(Courtesy of The Detroit Free Press)
Teachers’ unions and some other education-related groups in Michigan have increased their spending to lobby state officials in 2011, largely in response to sweeping changes in school policy and budget cuts adopted by the Republican-led state Legislature.
The Michigan Education Association, the state’s largest teachers’ union, reported lobbying expenses of $324,197 for the first seven months of the year, according to state records. The Michigan chapter of the American Federation of Teachers reported expenses of $119,748. That’s a combined increase of about 11% compared with the same period in 2010.
The unions have opposed much of the education-related legislation passed by the Legislature and signed into law by Republican Gov. Rick Snyder so far this year. The changes include making teacher performance the key factor in awarding tenure and deciding layoffs rather than seniority, a law that gives state-appointed emergency managers for school districts and cities more power, and education funding cuts adopted as part of the budget year that began Oct. 1.
Bills pending in the Legislature that would allow the expansion of charter schools and make other educational options available to families in Michigan also have attracted a lot of attention from lobbyists.
The lobbying disclosure is meant to report the amount of money spent interacting directly with lawmakers and other government officials. The total includes spending on lobbyist salaries and other costs.
Teachers unions did not increase lobbying staff assigned to work in Lansing, but they have been more active in trying to communicate with lawmakers and other decision-makers at the state Capitol.
“More of our members have been coming to town to make their voices heard,” said Doug Pratt, an MEA spokesman. “There’s been a laundry list of issues that certainly contributed.”
Unions have disagreed with many of the proposals passed by Republicans this year, saying they’re an attack on collective bargaining rights, middle-class workers and the state’s public education system. Union leaders say they feel obligated to make their case to Lansing lawmakers, even if that lobbying has not paid off in legislative victories.
Union leaders say their lobbying has made some bills better than first introduced and could pay dividends down the road through a better understanding of issues with lawmakers.
“It’s essentially important — win, lose or draw on a legislative issue — that everybody hears our side of why we believe what we believe,” said David Hecker, president of AFT Michigan. “One way of doing that is lobbying. You educate people on an issue.”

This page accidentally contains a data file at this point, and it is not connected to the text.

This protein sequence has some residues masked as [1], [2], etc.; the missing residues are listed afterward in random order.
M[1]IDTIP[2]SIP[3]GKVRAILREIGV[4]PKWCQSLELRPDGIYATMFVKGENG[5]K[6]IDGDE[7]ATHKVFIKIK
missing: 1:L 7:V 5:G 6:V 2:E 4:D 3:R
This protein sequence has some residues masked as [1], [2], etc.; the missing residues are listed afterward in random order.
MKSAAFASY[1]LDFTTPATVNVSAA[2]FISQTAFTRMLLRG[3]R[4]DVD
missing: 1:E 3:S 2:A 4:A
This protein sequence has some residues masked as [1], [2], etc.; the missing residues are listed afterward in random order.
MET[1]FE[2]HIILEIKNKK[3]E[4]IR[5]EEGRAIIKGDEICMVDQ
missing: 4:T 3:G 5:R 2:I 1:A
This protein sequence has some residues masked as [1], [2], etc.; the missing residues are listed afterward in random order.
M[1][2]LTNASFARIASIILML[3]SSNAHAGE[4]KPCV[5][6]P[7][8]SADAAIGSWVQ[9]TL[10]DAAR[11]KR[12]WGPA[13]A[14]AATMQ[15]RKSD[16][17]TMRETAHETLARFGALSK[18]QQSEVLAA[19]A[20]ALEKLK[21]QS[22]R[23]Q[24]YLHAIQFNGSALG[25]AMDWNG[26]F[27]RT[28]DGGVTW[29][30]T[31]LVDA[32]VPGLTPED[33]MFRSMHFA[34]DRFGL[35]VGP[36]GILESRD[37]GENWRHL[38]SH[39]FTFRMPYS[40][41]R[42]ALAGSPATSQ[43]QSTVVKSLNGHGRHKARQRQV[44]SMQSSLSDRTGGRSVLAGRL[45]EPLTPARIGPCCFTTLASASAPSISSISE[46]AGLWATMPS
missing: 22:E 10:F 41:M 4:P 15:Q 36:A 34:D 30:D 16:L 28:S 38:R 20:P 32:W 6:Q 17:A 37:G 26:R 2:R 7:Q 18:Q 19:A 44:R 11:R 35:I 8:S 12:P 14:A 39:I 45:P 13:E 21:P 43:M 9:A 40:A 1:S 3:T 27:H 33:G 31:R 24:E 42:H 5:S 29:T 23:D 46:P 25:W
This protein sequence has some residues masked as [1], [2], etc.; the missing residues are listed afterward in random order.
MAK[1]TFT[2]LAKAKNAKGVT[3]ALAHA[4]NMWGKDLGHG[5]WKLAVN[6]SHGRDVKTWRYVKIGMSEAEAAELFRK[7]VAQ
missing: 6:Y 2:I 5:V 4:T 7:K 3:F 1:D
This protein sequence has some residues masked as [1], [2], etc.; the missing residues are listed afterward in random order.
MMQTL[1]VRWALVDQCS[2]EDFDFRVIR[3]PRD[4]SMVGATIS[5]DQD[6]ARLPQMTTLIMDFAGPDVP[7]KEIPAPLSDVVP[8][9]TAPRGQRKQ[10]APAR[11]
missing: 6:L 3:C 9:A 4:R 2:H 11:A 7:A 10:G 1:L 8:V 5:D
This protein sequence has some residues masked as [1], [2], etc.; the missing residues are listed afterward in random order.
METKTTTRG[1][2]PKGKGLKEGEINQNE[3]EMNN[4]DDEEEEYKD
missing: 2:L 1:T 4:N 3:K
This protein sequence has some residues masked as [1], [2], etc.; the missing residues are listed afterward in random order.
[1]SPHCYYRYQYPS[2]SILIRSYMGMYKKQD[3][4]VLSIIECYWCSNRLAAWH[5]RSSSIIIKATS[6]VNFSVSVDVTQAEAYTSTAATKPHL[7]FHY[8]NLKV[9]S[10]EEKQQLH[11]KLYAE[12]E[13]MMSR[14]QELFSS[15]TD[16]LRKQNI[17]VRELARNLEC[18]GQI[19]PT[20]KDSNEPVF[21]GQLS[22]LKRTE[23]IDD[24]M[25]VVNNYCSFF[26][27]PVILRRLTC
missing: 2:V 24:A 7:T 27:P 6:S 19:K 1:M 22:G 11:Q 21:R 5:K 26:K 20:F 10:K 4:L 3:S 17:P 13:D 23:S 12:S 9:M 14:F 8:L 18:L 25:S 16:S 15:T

Michigan’s sweeping education changes have attracted attention from groups lobbying in the state for the first time. StudentsFirst, a national education group that supports eliminating or reducing the significance of teacher tenure and other reforms, reported lobbying expenditures of $951,018 for the first seven months of 2011 — by far the most of any group. But 95% of that amount was for television and other advertising that likely did not have to be reported to the state as a lobbying expense.
Many other groups don’t report those types of expenses as lobbying. StudentsFirst has said it reported the advertising spending “in the interest of full disclosure and the spirit of Michigan law.”
Public schools, including intermediate school districts, reported at least $165,500 in lobbying expenses for the first part of 2011. The biggest change came from the Detroit Public Schools district, which is under the authority of an emergency manager and was seeking changes to state law related to the managers’ authority in areas including academics. The Detroit district reported $61,370 in lobbying expenses for the first seven months of 2011, compared with $33,930 for all of 2010.
Detroit schools spokesman Steven Wasko said in an email there “were a number of legislative issues at the time,” including the emergency manager law, “that affected DPS’ work and ability to best educate the schoolchildren under its mission.”
Michigan’s 15 public universities reported more than $362,000 in lobbying expenses for the first part of 2011, up nearly 11% for the same period in 2010. Universities had multiple issues at stake in the Legislature, including a state aid cut of 15%.
The increased attention from education lobbyists appears to be an expected reaction based on what’s happened at the Capitol so far in 2011.
“I’m not necessarily surprised to see them increasing their activity, considering the focus on education reform this year,” said Ari Adler, a spokesman for Michigan House Republicans.
Rich Robinson, leader of the nonprofit Michigan Campaign Finance Network, wants tougher and more transparent lobbyist reporting laws in the state. But Robinson also is unsurprised that education groups reported higher lobbying expenses.
“When you’re in the pressure cooker, I suppose you better elevate your game,” Robinson said.